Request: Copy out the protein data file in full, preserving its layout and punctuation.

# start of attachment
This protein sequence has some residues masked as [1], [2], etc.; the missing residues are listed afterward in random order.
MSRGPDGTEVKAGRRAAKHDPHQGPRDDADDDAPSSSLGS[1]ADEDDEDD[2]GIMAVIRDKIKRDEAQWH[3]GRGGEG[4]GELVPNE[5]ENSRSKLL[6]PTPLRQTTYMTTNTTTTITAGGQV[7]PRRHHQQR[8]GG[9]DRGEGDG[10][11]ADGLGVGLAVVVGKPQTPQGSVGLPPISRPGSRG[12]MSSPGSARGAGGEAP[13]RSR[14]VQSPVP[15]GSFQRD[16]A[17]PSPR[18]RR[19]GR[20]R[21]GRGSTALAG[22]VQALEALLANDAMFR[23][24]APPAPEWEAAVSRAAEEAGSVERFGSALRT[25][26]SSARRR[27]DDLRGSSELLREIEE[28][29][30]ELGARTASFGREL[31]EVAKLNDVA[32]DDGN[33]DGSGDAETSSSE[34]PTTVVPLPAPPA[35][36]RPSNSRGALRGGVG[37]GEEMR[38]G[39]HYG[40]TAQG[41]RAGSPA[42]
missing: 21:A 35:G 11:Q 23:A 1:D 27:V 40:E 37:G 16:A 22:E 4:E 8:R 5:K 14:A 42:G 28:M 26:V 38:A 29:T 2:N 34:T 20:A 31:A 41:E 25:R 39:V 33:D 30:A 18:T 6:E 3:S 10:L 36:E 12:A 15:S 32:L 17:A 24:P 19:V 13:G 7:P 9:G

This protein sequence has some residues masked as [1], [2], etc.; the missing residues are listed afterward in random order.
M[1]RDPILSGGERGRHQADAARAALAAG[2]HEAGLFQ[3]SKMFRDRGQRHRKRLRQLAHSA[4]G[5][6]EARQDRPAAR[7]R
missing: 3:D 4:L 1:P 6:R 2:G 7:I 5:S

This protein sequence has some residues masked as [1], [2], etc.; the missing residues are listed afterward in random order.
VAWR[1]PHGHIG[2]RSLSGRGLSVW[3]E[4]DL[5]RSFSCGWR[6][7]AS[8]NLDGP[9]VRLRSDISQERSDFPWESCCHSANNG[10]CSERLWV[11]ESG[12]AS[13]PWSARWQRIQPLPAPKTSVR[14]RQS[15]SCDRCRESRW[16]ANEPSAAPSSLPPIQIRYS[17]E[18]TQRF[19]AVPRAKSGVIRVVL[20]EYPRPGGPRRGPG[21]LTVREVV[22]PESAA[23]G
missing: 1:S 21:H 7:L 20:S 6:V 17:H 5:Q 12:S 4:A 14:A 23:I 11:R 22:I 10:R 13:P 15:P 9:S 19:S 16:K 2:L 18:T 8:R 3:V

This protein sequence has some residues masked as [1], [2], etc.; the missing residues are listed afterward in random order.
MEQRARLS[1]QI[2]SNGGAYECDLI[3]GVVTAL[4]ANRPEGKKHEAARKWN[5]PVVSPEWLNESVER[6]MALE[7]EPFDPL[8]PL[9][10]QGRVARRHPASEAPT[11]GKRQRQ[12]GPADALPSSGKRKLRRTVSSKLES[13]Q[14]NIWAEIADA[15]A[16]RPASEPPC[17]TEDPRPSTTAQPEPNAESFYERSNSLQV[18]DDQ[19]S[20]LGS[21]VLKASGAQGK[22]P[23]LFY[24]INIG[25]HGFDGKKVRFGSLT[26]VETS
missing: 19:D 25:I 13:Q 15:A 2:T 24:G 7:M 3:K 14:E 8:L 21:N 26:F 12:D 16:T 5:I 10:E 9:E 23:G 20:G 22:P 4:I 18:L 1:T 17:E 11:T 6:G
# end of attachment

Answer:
This protein sequence has some residues masked as [1], [2], etc.; the missing residues are listed afterward in random order.
MSRGPDGTEVKAGRRAAKHDPHQGPRDDADDDAPSSSLGS[1]ADEDDEDD[2]GIMAVIRDKIKRDEAQWH[3]GRGGEG[4]GELVPNE[5]ENSRSKLL[6]PTPLRQTTYMTTNTTTTITAGGQV[7]PRRHHQQR[8]GG[9]DRGEGDG[10][11]ADGLGVGLAVVVGKPQTPQGSVGLPPISRPGSRG[12]MSSPGSARGAGGEAP[13]RSR[14]VQSPVP[15]GSFQRD[16]A[17]PSPR[18]RR[19]GR[20]R[21]GRGSTALAG[22]VQALEALLANDAMFR[23][24]APPAPEWEAAVSRAAEEAGSVERFGSALRT[25][26]SSARRR[27]DDLRGSSELLREIEE[28][29][30]ELGARTASFGREL[31]EVAKLNDVA[32]DDGN[33]DGSGDAETSSSE[34]PTTVVPLPAPPA[35][36]RPSNSRGALRGGVG[37]GEEMR[38]G[39]HYG[40]TAQG[41]RAGSPA[42]
missing: 21:A 35:G 11:Q 23:A 1:D 27:V 40:E 37:G 16:A 22:E 4:E 8:R 5:K 14:A 42:G 28:M 26:V 38:A 29:T 2:N 34:T 20:A 31:A 41:E 25:R 39:V 33:D 30:A 18:T 6:E 3:S 10:L 36:E 12:A 15:S 32:L 17:A 24:P 19:V 13:G 7:P 9:G

This protein sequence has some residues masked as [1], [2], etc.; the missing residues are listed afterward in random order.
M[1]RDPILSGGERGRHQADAARAALAAG[2]HEAGLFQ[3]SKMFRDRGQRHRKRLRQLAHSA[4]G[5][6]EARQDRPAAR[7]R
missing: 3:D 4:L 1:P 6:R 2:G 7:I 5:S

This protein sequence has some residues masked as [1], [2], etc.; the missing residues are listed afterward in random order.
VAWR[1]PHGHIG[2]RSLSGRGLSVW[3]E[4]DL[5]RSFSCGWR[6][7]AS[8]NLDGP[9]VRLRSDISQERSDFPWESCCHSANNG[10]CSERLWV[11]ESG[12]AS[13]PWSARWQRIQPLPAPKTSVR[14]RQS[15]SCDRCRESRW[16]ANEPSAAPSSLPPIQIRYS[17]E[18]TQRF[19]AVPRAKSGVIRVVL[20]EYPRPGGPRRGPG[21]LTVREVV[22]PESAA[23]G
missing: 1:S 21:H 7:L 20:S 6:V 17:H 5:Q 12:S 4:A 14:A 23:I 11:R 22:I 10:R 13:P 15:P 9:S 19:S 16:K 2:L 18:T 8:R 3:V

This protein sequence has some residues masked as [1], [2], etc.; the missing residues are listed afterward in random order.
MEQRARLS[1]QI[2]SNGGAYECDLI[3]GVVTAL[4]ANRPEGKKHEAARKWN[5]PVVSPEWLNESVER[6]MALE[7]EPFDPL[8]PL[9][10]QGRVARRHPASEAPT[11]GKRQRQ[12]GPADALPSSGKRKLRRTVSSKLES[13]Q[14]NIWAEIADA[15]A[16]RPASEPPC[17]TEDPRPSTTAQPEPNAESFYERSNSLQV[18]DDQ[19]S[20]LGS[21]VLKASGAQGK[22]P[23]LFY[24]INIG[25]HGFDGKKVRFGSLT[26]VETS
missing: 19:D 25:I 13:Q 15:A 2:T 24:G 7:M 3:K 14:E 8:L 21:N 26:F 12:D 16:T 5:I 10:E 9:E 23:G 20:G 22:P 4:I 18:L 1:T 17:E 11:T 6:G